Take a look at the beta version of dw.com. We're not done yet! Your opinion can help us make it better.
Germans are said to be overly formal and reserved and their language reflects it. Knowing when to use the "Sie" or "du" forms may be difficult for outsiders, but communication experts say there's a subtle logic to it.
Formality works for Germans
Like many European languages, German offers its users a choice of two singular forms of "you" -- the formal Sie or the informal du. Yet unlike some of its European neighbors whose languages also have two forms of the second person forms of address, like Denmark or the Netherlands, Germany has not fallen into the habit of ignoring the formal in the name of keeping pace with the unceremonious nature of the modern age.
As with many things German, there are some hard-and-fast rules in place to govern when one should use which form of address. Rules, which Susanne Hellbach-Grosser, a communication trainer, says are fairly straightforward.
“In a private situation, it’s age that counts,” she said.
At a social event for example, it would be considered impertinent for a 30-year-old to address somebody 20 years senior using du.
Rank before age at work
In a professional context, however, the adage of respecting one’s elders doesn’t necessarily stand.
“At work, rank trumps age and gender,” Hellbach-Grosser said, adding that if two people share a rank, they would be expected to address one another formally until the one who had served the company longest suggested otherwise.
The fact that the use of formal address is still so widespread across Germany is testimony to a belief that it is a good way of showing respect and defining barriers and relationships. And that, says Lis Droste, who teaches etiquette, can be particularly beneficial in the work place.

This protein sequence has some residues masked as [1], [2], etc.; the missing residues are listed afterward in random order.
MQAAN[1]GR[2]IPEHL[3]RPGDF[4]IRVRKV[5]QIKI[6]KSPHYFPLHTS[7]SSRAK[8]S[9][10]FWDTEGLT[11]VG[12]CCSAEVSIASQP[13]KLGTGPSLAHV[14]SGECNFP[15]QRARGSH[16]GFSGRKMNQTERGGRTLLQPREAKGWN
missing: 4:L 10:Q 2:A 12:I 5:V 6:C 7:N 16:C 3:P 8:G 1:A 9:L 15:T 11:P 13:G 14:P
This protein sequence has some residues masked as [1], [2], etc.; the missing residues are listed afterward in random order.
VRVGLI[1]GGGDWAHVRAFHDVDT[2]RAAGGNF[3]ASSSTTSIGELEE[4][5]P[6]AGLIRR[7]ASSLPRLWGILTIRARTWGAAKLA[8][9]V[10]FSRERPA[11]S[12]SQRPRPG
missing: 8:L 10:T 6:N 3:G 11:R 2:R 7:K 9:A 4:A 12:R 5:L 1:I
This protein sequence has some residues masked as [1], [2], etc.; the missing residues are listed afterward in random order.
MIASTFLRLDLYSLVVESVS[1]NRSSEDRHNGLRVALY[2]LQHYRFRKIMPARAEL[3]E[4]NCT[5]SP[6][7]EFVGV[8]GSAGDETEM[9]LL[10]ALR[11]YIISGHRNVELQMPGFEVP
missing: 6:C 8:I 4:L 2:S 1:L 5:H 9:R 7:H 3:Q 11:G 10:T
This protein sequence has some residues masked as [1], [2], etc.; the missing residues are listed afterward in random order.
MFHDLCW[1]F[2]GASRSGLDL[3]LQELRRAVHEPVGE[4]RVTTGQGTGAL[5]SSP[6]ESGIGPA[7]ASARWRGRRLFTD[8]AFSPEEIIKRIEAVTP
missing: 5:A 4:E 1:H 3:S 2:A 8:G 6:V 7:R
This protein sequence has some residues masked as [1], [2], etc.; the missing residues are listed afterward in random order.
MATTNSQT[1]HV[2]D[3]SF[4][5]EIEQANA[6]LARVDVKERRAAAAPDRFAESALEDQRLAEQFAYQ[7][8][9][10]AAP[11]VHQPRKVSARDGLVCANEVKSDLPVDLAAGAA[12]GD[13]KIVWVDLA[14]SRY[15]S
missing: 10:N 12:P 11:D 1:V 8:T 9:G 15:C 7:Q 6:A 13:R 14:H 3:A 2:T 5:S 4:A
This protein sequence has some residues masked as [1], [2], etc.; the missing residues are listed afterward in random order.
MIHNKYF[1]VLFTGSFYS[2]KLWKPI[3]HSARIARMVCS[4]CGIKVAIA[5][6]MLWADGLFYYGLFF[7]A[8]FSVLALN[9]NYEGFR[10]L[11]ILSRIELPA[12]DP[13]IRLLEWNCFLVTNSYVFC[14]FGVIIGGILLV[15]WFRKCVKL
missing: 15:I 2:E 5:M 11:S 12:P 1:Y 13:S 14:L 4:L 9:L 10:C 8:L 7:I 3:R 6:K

Formality equals customers at German banks
“If bankers refer to one another as du, they start to feel more relaxed and their general level of language become sloppy,” she said. “That doesn't make a good impression on the customers.”
But why, as long as the staff are doing their job and being friendly, should the customers care how bank staff address one another?
Hellbach-Grosser says the buddy-buddy approach simply goes against the grain for many Germans.
“We grow up saying ‘Sie’,” she said, "it's what people feel comfortable with."
Warmth in the formal approach
Fact is, a Sie relationship, be it private or personal, offers those in it the security of clear boundaries. But that doesn't mean they can't be just as fulfilling and warm as more informal friendships.
“Take the example of my children’s friends,” Hellbach-Grosser said. “I can’t say du to them forever while they say Sie to me.” So, once they’ve graduated from high school, she switches to formal address, but insists that nothing changes in the relationships besides the variety of "you" she uses.
Filmsets are notoriously informal places to be
But not everyone takes the same approach with the younger generation anymore, and many would agree that the lines between du and Sie are beginning to blur. Trendier companies in fields such as film production, Internet and advertising often view the formal form of address as an anachronism which has no place in their offices. Yet by the same token, informality doesn’t always wash either.
Stefan Beyer, who works in the film business, says some people use du as a way to force an intimacy which doesn’t exist. “It can be like hugging someone you don’t want to hug,” he said. When Beyer finds himself in this situation, he simply rolls out a cut-throat Sie and the seduction game is over.
Could Germany live without Sie?
For the likes of Beyer, the Sie form is an invaluable little gem which can speak volumes in just three letters, but for others it's just a nuisance to have to weigh up when to use which 'you'.
Hugging plays second fiddle to 'Sie'
The Internet is littered with du versus Sie forums and many of the young people who contribute to them would be happy to see the total abolition of formality in the German language.
But Droste doesn't think it's a change that the wider population will have to embrace any time in the near future.
"Polite address is so deeply engrained in our language, that I just can't imagine Sie ceasing to exist."